For some reason, I’ve found myself caught up in this argument again lately, too

We Bust Buffoon Babs Boxer on Her Blatant Iraq Lie (soon to be renamed, I guess) notes the trouble Sen. Boxer is having with, well, reality:

After Condi had so brilliantly and passionately defended the Iraq war, and the reasoning for it that included cites to reasons other than WMD’s, half-wit Boxer smugly made this astounding statement:

BOXER: Well, you should read what we voted on when we voted to support the war, which I did not, but most of my colleagues did. It was WMD, period. That was the reason and the causation for that, you know, particular vote.

Brilliant reply by the Senator. Dramatic and forceful.

The only missing ingredient is, well, the truth.

Hmm, we might not be California Senators or math majors here at but we think Boxer should “read what they voted on”, because going through the above we found at least 7 reasons (and we could say more, if one counts “enforcing the UN Security Council Resolutions as non-WMD reason, but we won’t), separate and distinct from WMD’s cited in the Resolution.

I’ve somehow ended up debating this again several times in the past week, both online and in conversation. What’s the deal?

Is it better to argue the facts yet again, or to just dismiss what is obviously ignorance when someone says “it was all about the WMDs”?

I fully realize the the WMD situation hasn’t turned out like many (including myself and also including many of the harshest critics of the invasion) expected. I fully realize that our intel was far less reliable than we had reason to expect.

I also realize that the WMD reports say far more than “no WMDs”, even though that’s all that makes the headlines and the evening news.

So is it worth arguing with these folks? They’ve obviously got no interest in the fact of the matter. They’re simply spouting. At the same time, I pride myself on not dismissing positions contrary to mine out of hand.

If a typical American citizen had said what Senator Boxer said, I wouldn’t have been surprised. But the Senator knows what’s in that resolution that she voted on, and she should be held to a higher standard than Joe American.

She’s either mistaken or lying, and I guess I’d hope a Senator wouldn’t be so totally mistaken about something so simple.

And I realize that CrushKerry is a slanted, biased site. Fair enough. If their point is nothing more than biased spin, it should be easy to disprove. Use the comments section.


  1. But there are WMD in Iraq, and there were even more! When our marines were paralleling the river in their initial advance, the water was tainted with Chemical Weapons. The Iraqi’s were dumping it in the rivers to get rid of it. American troops have been hit twice with artillery shells turned into IEDs with sarin gas in them twice. It’s proven and verified. Why isn’t anyone refuting this claim that there were no WMDs. Obviously, there were/are. Syria produces and stores Chemical and Biological weapons. What do all you people think were on all those convoys the last 3 weeks before we invaded? You know, the ones the russian troops were helping with. Syria is the last great Baathist stronghold now. I’m sure if we had a then/now inventory of Syria’s ‘non-existent’ WMD.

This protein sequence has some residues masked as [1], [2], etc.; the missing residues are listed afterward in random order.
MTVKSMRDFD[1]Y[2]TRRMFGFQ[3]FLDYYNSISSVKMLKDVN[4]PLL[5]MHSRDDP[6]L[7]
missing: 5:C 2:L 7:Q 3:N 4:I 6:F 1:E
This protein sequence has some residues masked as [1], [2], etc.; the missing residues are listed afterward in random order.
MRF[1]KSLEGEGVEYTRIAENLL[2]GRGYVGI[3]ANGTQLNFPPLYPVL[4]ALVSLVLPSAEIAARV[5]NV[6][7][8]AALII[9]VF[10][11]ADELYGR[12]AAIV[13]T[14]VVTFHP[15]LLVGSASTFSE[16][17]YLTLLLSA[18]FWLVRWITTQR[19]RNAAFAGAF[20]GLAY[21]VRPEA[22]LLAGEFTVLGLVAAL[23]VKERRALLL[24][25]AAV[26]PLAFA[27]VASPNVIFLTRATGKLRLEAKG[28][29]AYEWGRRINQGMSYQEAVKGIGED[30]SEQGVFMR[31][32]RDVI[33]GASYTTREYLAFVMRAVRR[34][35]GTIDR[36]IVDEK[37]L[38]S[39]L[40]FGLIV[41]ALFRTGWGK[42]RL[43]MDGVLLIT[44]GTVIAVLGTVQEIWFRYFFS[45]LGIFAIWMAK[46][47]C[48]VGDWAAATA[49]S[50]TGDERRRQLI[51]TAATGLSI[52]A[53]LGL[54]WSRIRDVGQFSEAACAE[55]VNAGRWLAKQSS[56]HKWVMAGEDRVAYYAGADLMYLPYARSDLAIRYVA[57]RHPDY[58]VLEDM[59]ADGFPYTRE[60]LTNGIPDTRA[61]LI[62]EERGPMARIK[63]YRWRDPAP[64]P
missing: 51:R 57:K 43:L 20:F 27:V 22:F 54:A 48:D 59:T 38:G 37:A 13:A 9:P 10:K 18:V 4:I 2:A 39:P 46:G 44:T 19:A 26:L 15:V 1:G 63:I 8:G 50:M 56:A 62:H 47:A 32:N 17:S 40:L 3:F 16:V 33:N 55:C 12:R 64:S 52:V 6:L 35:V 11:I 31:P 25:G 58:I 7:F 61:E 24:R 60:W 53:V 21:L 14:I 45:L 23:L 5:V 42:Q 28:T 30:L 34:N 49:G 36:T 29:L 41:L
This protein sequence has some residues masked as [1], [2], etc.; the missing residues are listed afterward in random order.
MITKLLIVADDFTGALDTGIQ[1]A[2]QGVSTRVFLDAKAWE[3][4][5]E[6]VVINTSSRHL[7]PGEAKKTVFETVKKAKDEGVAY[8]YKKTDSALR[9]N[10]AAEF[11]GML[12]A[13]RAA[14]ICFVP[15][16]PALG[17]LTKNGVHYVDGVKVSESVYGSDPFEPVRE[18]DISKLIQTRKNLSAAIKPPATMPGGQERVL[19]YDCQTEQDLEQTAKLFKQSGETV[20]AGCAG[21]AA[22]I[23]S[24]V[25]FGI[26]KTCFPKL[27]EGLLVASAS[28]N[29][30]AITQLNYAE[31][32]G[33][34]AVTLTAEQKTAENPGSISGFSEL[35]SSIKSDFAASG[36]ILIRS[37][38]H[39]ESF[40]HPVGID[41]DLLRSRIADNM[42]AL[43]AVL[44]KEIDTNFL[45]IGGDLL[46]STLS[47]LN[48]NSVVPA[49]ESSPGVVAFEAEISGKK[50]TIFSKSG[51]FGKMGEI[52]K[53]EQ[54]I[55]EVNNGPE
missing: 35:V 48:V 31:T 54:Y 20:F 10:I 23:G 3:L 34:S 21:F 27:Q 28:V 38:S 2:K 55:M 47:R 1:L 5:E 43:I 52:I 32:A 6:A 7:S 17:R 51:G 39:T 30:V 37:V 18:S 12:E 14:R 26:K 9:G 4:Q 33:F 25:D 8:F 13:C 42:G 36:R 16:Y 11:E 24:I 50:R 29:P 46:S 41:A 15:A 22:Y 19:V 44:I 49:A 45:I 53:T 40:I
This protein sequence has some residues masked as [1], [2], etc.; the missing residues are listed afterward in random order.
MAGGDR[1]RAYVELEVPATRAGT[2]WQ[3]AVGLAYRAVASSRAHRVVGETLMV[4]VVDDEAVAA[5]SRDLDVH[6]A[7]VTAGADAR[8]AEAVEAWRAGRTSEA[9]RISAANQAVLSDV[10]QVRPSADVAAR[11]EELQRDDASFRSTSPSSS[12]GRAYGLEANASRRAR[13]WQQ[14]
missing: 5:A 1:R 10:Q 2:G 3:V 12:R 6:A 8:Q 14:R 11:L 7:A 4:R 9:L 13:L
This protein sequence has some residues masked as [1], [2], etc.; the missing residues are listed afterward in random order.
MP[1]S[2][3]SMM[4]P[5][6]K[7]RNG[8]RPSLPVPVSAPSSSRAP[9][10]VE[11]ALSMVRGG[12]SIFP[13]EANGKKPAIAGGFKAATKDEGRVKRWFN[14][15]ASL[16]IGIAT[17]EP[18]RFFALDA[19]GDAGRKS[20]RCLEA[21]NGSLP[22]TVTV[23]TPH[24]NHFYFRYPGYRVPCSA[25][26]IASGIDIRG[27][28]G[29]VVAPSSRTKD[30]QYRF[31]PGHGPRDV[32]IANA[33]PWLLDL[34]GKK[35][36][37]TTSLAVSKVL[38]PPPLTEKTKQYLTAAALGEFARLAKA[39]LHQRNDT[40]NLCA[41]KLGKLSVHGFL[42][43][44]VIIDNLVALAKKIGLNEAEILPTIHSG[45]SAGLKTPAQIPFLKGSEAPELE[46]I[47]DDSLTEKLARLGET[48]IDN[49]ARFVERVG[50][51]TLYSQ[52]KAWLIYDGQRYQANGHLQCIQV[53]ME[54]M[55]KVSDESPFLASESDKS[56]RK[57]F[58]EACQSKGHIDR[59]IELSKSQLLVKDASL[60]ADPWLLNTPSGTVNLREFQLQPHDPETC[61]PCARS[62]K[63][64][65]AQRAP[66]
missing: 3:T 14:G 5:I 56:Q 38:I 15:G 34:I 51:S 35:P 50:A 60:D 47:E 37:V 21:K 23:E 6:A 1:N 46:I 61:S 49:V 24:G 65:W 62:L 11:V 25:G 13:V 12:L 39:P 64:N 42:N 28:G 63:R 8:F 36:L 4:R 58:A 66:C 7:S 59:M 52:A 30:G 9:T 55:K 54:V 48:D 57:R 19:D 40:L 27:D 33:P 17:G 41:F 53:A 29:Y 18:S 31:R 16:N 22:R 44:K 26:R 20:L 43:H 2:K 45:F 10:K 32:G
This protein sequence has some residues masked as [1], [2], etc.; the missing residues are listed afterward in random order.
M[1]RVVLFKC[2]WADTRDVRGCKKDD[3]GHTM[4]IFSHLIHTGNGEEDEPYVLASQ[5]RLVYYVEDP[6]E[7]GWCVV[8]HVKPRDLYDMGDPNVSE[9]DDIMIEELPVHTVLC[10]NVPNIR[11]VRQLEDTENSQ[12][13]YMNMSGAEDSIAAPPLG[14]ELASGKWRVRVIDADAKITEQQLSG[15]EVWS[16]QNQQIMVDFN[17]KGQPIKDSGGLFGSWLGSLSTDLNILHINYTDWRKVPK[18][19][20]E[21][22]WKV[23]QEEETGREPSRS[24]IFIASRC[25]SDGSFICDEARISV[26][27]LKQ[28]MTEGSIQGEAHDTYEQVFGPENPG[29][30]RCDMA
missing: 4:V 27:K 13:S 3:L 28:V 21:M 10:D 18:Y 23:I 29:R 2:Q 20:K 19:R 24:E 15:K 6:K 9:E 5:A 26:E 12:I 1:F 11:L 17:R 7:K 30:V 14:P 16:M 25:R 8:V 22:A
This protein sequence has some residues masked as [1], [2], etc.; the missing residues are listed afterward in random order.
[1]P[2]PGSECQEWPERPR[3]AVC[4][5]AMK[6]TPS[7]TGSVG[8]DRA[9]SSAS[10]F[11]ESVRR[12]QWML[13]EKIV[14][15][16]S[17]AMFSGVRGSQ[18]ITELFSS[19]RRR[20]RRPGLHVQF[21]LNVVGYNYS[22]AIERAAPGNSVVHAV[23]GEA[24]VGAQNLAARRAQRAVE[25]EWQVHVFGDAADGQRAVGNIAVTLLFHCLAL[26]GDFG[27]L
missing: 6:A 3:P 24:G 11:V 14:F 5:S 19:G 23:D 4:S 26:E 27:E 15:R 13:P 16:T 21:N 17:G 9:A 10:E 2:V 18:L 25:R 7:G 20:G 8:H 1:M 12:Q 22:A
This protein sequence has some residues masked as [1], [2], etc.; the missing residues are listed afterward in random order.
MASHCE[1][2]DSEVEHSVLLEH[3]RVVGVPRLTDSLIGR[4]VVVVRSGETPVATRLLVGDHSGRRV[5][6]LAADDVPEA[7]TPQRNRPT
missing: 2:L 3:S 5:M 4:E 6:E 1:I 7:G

2. Chad: I haven’t dismissed the ‘they moved ’em’ theories myself. But the point is, even if there really *were* no weapons, the ongoing programs and the failure to comply with cease-fire terms and UN resolutions made military action justifiable EVEN IF THE ‘NO WMDs’ CLAIMS TURN OUT TO BE TRUE. Boxer said it was only WMD ‘period’, yet she surely knows that the resolution she voted on said nothing of the sort. Therefore she’s lying. I have run into about five different people over the past week that have been playing the ‘now they’re changing the reasons for war’ game. I really don’t know if it’s worth the energy trying to explain the facts to them or not.

  3. Chad: They just released the report recently that says different. They being the republican led administration and they didn’t find squat. Not only that but they also found that they did not possess any significant amounts over the last several years before the war. I didn’t read the thing, but AFAIK the 2 shells you say they ‘fired’ at us were not. I remember a news report that they did have trace amounts of sarin in them, but were old ass decommissioned shells left over from Gulf I, and our inspectors believed that the Iraqis just lost track them in the dark corner of the warehouse/depot where they found them. Also AFAIK those 2 decommissioned and empty shells were the most damning thing they were able to find in the last year and a half of searching. Murdoc: I just read the Joint Resolution and really I have to agree with Boxer that it’s all basically WMD (and this is what I think she meant

  4. What if: what if a few years back the CIA had reported that it was convinced that Iraq had no significant stockpiles of, nor programs for developing WMDs. Would all these other things still be really enough to justify a hugely expensive elective war? I do seem to recall that Bush would still have gone to war with Iraq even with knowing what we now know. But would congress had authorized the Prez. to use invade Iraq if WMDs had not been a part of the conversation? I don’t know enough to answer this…and must sleep now …zzzzzzzzzzzz